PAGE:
This is the piece I read at the Kansas City Listen to Your Mother show in Kansas City. I’ve never published this before, and it’s one that I’ve debated about sharing.  But thanks to the wonders of technology, there will be a YouTube video of me reading the piece so I’m also sharing it here.

The 180 Factor 

Listen to your mother.

Truth be told, I have issues with that phrase.

Sounds simple enough, especially to my younger self. So I did just that. I listened to my mother.
I heard words like mistake, fat, plain, not fun and boring. But I didn’t just hear words,
of course; I heard the commentary that accompanied them.

“You should be glad you at least have pretty hair, so people won’t focus on your face.”

“It’s cool that I’m friends with your friends, and I bet they like me better.”

“You didn’t get asked to the dance? Huh. Why don’t you just tell me now that you’re a dyke, so I don’t hear it on the street?”.

Listen to your mother.

I was young–young in mind, young at heart, green with experience–when I listened to those words. So young that listening meant not just hearing, but believing as gospel the words that she said because of another overused command of my childhood:

Because I’m your mother, that’s why.

And mother knows best.

So listen to your mother.

It wasn’t until my oldest son, Adam, was a toddler that I understood that behind the word mother is a person. A woman. A girl, sometimes. Someone who carries beliefs and experiences that have absolutely nothing to do with her children but everything to do with the complicated person she is, just because she’s her.

It wasn’t until Nicholas joined Adam in the exclusive little club that gets to call me “Mommy” that I understood that the voice in my head–the voice of ‘mom’–didn’t have to become MY voice as a mom.

My personal reality is that the voice in my head came from a woman who used a teenage pregnancy to escape an abusive home. A woman who was raised by alcoholic parents. A woman who found lying easier than loving, unless we factor in the drugs and cheating that made love and lying one in the same in her twisted take on reality.

It wasn’t until I became a mother that I understood that–biology aside–a woman can’t just BE a mom. She decides, sometimes moment by moment, which voice she’ll use as a mother. Will it be the default voice, or her own?

Because, if we’re being honest, the default voice in my head still uses words like fat, ugly and mistake to describe the woman I see in the mirror. And as much as I despise this voice in my head, I have come to appreciate it for being the beacon that guides me now that I am a mother.

I call it my 180 factor.

Thing is, my mother taught me quite a bit. I knew at a young age how to hide pills in the bottom of a twisted cigarette pack and that there are countless hiding places in the family home if you don’t want your husband to know which court papers had been served that day.

What she didn’t teach me was how to be the mother my kids deserve. Her gift to me, and the gift that I am forever thankful for, is teaching me how it feels to have a bad mother. For better or worse, the her voice is still the strongest voice in my head, but so is the knowledge that I must overcome it.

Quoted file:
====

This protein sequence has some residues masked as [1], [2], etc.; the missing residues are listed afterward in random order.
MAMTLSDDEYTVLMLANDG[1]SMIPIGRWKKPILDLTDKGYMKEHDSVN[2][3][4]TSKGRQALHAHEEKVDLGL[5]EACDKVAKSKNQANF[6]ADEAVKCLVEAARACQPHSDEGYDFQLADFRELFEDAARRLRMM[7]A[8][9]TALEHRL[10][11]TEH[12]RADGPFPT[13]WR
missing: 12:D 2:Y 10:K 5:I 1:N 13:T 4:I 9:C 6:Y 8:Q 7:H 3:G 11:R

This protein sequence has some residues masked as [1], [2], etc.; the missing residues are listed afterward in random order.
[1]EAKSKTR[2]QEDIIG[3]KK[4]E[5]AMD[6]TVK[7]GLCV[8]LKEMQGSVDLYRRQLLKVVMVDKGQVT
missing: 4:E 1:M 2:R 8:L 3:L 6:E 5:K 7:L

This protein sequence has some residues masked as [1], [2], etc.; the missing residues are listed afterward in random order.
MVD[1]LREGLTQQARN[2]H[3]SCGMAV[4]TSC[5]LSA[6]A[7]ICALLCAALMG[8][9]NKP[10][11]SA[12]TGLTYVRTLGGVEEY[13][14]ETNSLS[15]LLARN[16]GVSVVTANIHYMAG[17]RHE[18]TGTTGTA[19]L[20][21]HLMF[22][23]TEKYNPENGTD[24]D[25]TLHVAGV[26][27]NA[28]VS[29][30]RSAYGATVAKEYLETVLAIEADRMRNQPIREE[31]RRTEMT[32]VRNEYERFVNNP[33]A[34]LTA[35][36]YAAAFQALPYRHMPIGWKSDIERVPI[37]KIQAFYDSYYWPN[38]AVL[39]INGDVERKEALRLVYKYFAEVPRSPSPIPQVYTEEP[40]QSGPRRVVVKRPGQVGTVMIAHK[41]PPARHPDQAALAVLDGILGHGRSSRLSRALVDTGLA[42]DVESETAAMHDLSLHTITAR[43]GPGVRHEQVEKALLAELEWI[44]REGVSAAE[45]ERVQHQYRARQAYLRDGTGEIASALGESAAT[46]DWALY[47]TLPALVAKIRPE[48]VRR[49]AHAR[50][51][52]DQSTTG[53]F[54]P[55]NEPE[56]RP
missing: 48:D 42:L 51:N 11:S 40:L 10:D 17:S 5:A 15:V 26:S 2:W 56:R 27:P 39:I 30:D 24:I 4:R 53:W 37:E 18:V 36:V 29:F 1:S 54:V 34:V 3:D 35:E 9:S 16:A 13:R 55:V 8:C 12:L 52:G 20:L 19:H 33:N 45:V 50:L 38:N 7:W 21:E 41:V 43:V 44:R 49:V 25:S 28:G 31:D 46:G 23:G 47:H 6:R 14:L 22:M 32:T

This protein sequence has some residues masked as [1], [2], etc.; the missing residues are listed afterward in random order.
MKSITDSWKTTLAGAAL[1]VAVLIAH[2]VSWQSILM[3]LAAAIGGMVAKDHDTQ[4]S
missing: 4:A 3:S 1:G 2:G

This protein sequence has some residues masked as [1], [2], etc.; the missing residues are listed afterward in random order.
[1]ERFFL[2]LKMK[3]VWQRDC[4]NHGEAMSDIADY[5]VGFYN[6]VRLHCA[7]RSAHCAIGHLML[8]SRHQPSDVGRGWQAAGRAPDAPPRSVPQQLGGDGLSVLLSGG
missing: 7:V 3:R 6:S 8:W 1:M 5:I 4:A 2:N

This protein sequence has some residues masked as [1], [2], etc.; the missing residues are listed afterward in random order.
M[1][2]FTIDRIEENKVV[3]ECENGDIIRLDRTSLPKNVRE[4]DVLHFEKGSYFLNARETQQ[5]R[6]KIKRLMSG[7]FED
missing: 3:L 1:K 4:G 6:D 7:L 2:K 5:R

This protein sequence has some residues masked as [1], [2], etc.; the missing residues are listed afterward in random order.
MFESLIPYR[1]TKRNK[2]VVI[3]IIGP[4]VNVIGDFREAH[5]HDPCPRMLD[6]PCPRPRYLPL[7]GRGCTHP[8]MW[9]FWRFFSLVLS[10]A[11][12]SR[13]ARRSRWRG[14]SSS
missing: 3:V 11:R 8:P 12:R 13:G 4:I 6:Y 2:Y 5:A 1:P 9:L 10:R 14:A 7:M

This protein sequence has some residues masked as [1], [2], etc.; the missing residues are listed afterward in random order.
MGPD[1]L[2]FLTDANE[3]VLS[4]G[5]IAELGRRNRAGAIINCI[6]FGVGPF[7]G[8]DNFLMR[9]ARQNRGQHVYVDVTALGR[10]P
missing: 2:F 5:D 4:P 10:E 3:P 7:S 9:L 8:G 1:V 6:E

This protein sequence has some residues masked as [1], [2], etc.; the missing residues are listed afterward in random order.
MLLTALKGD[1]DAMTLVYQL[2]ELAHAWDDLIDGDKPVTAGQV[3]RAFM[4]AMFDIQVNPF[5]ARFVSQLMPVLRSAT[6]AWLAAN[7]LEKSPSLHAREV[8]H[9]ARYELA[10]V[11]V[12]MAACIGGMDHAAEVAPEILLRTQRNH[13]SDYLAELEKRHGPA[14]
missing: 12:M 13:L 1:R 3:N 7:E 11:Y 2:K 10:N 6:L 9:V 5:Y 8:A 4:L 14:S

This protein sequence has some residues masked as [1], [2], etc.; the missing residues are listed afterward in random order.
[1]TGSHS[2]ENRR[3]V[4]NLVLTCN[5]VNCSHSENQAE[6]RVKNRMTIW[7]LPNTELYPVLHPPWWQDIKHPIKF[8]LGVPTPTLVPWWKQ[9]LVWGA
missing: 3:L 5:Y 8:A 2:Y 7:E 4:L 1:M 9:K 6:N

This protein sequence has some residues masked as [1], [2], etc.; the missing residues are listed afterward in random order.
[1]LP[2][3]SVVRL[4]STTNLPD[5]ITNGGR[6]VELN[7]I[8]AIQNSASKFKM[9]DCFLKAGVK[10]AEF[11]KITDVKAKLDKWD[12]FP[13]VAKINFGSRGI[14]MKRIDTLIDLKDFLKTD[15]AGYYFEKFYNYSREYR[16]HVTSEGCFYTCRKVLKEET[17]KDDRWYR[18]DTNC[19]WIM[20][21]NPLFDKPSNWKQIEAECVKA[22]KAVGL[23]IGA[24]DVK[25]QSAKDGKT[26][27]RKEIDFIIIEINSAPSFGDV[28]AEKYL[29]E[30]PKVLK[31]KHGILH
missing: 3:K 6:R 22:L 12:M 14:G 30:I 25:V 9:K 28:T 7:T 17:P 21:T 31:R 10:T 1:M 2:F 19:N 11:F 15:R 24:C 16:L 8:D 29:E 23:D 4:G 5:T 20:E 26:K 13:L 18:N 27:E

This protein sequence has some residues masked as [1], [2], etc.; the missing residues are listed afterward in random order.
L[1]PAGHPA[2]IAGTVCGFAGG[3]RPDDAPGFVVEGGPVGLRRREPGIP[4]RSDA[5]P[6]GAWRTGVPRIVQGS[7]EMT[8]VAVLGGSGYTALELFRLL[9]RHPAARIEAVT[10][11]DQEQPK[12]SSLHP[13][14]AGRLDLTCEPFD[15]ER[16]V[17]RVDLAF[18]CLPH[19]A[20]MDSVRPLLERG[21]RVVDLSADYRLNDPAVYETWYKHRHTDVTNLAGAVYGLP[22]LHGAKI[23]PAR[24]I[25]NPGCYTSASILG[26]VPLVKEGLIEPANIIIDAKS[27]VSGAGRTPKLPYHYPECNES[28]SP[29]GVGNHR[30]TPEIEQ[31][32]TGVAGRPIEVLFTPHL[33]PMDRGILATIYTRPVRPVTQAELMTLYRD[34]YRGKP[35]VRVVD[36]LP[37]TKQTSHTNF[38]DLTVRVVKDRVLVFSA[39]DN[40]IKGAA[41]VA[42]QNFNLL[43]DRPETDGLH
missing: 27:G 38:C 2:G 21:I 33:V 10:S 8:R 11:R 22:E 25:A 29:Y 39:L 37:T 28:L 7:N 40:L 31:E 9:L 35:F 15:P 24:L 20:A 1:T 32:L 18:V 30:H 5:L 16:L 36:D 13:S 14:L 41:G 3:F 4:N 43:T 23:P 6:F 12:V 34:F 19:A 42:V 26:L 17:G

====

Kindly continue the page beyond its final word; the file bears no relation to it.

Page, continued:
Because now people are telling my kids to listen to their mother.


My mother called me fat. Instead I choose to hear ‘love your daughter. Celebrate who she is, no matter her shape. Teach her that her body is hers and give her the means to care for it.’


My mother told me I was a mistake. I do my best to tell each of my kiddos, every single day, that God must really love me to have made me their mom.


My mother told me I wasn’t as ‘fill-in-the-blank-here’ as her. Her favorite word for this refrain was ‘thin’ but pretty and cool were close seconds. Instead I choose to celebrate whatever it is that makes each of my kids uniquely them. Math and science for Adam, art for my middle guy, cupcakes for my baby girl. I tell them that they are far too amazing to try to pretend to be just like anyone else.

It’s taken me 40-plus years, but I finally know that to truly listen to your mother, you must listen with all of who you are.

Listen with your head and know that what she’s said or done has everything to do with her issues, not with yours, and that it’s o.k. to pick and choose the words you decide to pass on to the next generation. Practice discretion.

Listen with your heart, and hear the pain of a woman who was too mired in her own muck to see how the damage trickled down to her girls. Practice compassion.

Listen with your gut. Call bullshit. Live with the wisdom that some women are, in fact, bad moms. Understand that you don’t have to be. Practice intention.

And no matter what, learn how to listen to YOUR mother.

These kids--and their brother--are why this is important. Getting a little bit better, a little bit more sensitive, a little bit more intentional with every generation is important. Telling our stories is important.

These kids–and their brother–are why this is important. Getting a little bit better, a little bit more sensitive, a little bit more intentional with every generation is important. Telling our stories is important.

Linking up with #iPPP thanks to G*funk*ified